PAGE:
18. At the appropriate time (and exercising discretion to protect any victim), the alleged perpetrator will be given an opportunity to give their version of the events in question.
19. If there is no evidence of anti social behaviour and harassment the officer will inform the alleged victim and offer recourse to the mediation service if appropriate.
20. If on completion of the investigation the officer has sufficient evidence of the alleged behaviour they will talk to the alleged perpetrator to tell them to stop the anti social behaviour or harassment. This visit will be followed up by writing to the alleged perpetrator.
21. If the behaviour continues the officer will visit again seeking agreement with the perpetrator and their family
to carry out certain identifiable acts, which can be construed as anti-social behaviour. Where appropriate the Council may sign up the tenant or individual members of their family to an Acceptable Behaviour Contract (ABC).
22. The tenant will be informed that further such behaviour will lead to the commencement of possession proceedings and that they may have to give up the occupation of their home.
23. If the anti social behaviour or harassment continues the Council will serve a Notice Seeking Possession (NSP) for secure tenants or a Notice to Quit (NTQ) for licensees (this could lead to the tenant or licensee losing their home).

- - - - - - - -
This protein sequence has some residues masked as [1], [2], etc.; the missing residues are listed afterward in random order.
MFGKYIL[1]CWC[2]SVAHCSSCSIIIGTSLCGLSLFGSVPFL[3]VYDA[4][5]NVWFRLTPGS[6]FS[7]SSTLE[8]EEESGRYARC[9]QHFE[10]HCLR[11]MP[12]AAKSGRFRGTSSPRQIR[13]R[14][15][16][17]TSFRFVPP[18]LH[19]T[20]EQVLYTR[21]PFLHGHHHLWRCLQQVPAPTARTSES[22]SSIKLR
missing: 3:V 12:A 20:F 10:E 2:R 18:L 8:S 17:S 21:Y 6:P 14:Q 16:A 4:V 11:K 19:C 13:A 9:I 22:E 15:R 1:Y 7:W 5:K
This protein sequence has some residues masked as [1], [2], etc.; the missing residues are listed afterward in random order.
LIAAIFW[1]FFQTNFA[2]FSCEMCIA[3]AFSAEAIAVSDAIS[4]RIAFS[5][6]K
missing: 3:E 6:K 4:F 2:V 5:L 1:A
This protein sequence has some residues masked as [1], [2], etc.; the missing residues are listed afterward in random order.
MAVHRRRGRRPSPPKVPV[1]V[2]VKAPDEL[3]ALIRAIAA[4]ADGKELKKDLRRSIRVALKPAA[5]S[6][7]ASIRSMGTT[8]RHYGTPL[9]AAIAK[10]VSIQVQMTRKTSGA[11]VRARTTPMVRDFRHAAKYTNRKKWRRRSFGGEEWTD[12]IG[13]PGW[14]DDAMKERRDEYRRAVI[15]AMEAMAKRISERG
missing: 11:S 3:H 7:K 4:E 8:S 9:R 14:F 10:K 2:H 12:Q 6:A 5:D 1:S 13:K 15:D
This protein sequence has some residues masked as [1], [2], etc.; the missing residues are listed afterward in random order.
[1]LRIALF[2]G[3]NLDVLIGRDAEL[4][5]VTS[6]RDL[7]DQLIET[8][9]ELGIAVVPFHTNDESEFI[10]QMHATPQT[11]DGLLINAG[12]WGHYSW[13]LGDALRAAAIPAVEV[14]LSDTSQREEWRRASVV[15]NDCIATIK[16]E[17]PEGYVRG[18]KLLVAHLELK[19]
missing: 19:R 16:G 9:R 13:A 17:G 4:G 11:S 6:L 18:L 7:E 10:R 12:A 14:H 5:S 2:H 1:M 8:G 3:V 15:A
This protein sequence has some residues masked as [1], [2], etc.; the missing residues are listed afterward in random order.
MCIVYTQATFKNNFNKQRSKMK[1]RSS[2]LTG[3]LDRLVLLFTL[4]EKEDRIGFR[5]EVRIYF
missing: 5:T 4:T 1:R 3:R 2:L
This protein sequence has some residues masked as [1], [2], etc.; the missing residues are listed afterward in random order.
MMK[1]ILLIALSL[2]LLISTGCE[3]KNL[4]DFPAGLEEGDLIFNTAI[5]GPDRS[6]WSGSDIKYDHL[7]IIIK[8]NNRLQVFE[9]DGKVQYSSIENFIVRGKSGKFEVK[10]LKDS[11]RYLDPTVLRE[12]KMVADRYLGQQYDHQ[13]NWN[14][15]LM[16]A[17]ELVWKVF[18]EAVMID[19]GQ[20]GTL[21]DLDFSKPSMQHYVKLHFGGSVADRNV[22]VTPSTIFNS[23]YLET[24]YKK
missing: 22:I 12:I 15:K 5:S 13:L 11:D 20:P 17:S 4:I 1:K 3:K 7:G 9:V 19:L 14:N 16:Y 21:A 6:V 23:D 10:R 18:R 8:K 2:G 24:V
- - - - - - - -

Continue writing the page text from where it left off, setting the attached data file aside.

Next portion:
24. If the anti social behaviour does not cease the Council will seek a Court date for a possession hearing. The Council will present the possession case in Court fully and effectively to create the best possible chance of gaining possession of the property.
25. In very serious cases of anti social behaviour and harassment, where there is intimidation and violence or the threat of violence the Council will employ professional witnesses if the Court proceedings can only take place with such evidence.
26. Where the Council has the power to do so, it will give serious consideration to applying for an injunction, where witnesses are likely to be intimidated and where the nuisance is serious and unlikely to cease with the commencement of proceedings. An injunction to stop such behaviour or prevent the alleged perpetrator returning to the area can be applied for with the Notice Seeking Possession (NSP) for secure tenants or a Notice to Quit (NTQ) for licensees. The Court can attach a power of arrest where there is violence or threats of violence.